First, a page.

My background in dance was really very saturated and high level. I received some lovely accolades for my choreography, and a Dominic DiPaolo Award from UArts for my Senior Thesis choreographic work “Plunging for Acquiescence.” During college I kept returning to stage every summer. I’ve done over 20 Shakespearean productions. It wasn’t until 2010 that I put all my skills together and started directing. It was really a very natural and obvious transition. I enjoy it immensely and I think my skills in dance are very telling with my work. I love moving actors on stage. Martha Graham said “the body never lies” and that’s become my litmus test as I direct. I have a knack of physically spoting where the actors’ bodies are in or out of character. It could be as simple as the way they hold a cup, or how they hold their head.
What inspires you about GREEN ROOM?
This is such a fun fun fun piece. I had a smile plastered on my face when I first listened to the music. The music is inspiring and uplifting and witty. I think all theatre people will have a fondness for this musical. It portrays our story; it’s a glimpse into our world. That inspires me.
Share with us, your creative process. How you work with living composers/writers possibly sitting right next you you! Not to mention, building your staging, working with singers, etc.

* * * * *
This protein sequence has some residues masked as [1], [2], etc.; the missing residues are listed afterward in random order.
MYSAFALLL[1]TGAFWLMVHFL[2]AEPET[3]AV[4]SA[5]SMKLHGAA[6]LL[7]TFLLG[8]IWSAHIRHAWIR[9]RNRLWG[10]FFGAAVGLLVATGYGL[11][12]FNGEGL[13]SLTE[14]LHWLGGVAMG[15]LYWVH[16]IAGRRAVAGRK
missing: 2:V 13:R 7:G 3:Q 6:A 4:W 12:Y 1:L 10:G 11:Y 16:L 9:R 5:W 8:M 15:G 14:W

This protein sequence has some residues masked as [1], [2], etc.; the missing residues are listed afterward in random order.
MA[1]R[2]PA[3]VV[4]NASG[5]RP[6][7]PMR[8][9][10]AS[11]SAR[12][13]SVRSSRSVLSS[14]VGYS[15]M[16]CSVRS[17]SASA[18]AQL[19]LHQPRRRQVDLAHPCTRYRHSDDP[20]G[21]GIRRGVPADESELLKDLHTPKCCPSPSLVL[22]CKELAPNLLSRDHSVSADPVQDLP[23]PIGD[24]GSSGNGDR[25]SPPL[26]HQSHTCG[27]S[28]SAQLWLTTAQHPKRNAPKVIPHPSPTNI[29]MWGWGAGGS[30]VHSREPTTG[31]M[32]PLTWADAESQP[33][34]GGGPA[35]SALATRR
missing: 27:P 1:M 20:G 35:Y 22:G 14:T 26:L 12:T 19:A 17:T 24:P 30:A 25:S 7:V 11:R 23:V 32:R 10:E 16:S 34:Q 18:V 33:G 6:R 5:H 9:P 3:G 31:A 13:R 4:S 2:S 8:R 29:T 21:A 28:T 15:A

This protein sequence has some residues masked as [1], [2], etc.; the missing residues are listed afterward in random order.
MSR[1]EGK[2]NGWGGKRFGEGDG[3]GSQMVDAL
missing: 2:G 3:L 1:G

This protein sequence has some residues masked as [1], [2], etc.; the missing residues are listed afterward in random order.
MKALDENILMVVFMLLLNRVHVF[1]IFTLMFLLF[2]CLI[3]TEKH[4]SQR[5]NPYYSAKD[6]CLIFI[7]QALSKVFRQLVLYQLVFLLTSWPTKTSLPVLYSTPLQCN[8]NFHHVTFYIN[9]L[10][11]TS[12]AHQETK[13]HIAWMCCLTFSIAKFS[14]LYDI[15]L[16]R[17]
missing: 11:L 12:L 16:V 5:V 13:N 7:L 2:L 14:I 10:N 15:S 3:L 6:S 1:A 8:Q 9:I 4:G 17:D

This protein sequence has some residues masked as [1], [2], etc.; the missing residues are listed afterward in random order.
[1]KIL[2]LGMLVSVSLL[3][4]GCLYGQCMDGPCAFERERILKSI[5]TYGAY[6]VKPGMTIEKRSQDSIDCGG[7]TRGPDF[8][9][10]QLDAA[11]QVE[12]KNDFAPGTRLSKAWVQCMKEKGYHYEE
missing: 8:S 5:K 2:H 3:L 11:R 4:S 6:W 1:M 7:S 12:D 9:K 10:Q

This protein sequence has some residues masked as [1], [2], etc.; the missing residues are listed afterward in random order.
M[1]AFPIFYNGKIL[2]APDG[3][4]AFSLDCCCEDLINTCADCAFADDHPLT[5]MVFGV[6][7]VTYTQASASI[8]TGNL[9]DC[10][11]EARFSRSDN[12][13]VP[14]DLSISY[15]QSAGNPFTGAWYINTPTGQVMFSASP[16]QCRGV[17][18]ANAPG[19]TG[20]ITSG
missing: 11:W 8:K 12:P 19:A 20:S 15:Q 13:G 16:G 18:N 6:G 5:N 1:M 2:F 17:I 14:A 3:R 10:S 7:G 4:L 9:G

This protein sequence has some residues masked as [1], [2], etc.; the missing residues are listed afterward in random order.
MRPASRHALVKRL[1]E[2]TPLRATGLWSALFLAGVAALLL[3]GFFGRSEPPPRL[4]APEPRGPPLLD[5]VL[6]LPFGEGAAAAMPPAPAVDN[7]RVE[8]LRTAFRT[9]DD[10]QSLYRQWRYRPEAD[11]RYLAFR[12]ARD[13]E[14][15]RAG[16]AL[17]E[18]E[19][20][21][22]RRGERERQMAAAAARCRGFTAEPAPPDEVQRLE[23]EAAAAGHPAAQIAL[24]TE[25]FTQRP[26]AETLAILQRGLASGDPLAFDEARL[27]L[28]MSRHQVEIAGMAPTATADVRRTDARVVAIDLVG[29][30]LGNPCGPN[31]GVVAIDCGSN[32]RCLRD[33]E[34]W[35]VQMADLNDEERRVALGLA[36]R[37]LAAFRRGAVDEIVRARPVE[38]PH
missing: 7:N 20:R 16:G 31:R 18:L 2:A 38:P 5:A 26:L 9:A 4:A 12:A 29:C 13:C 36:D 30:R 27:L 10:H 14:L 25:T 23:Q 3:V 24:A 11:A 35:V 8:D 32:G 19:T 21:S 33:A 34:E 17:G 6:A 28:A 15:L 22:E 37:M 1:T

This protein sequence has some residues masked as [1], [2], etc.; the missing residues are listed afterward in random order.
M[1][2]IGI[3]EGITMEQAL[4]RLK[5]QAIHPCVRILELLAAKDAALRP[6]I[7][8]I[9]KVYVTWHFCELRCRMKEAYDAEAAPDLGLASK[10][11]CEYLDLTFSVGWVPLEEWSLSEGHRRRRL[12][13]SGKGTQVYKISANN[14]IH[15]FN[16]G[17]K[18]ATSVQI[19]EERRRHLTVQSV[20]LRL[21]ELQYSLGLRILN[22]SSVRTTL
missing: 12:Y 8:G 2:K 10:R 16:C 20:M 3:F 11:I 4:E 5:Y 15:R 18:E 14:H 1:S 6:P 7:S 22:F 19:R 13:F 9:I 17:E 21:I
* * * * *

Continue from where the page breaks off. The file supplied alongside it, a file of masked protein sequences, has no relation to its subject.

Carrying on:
When you have living writers you have to respect their vision and their words more than with public domain works. The creativity I bring as a director MUST be collaborative. So I simply ask questions about the work, about the background. In this case we have a tried and true musical that’s been successful around the country and also in Ireland. Minor changes to update the text and lyrics were discussed, and agreed upon: for example, the political commentary has been updated over various versions to address the Clintons, then the Obamas. Our version will mention the Trumps. It has to or else we are dated.
Chuck and Stephen have been more than generous with their time and collaboration. I met them first through a conference call. I asked questions about their expectations and their vision. I needed to know if there was any nuance from past versions that should be adhered to or if I’d have the reigns completely. (I have the reigns!) I mentioned I would like to have some diversity in the casting when we bring it to NYC. We worked together to agree on how to achieve that, on where there was freedom and where there was limitation. Our producer also had a very clear vision that the character ‘Divonne’ should be ‘of weight’; he wants to show body diversity and it was very easy for all of us to get on-board with that.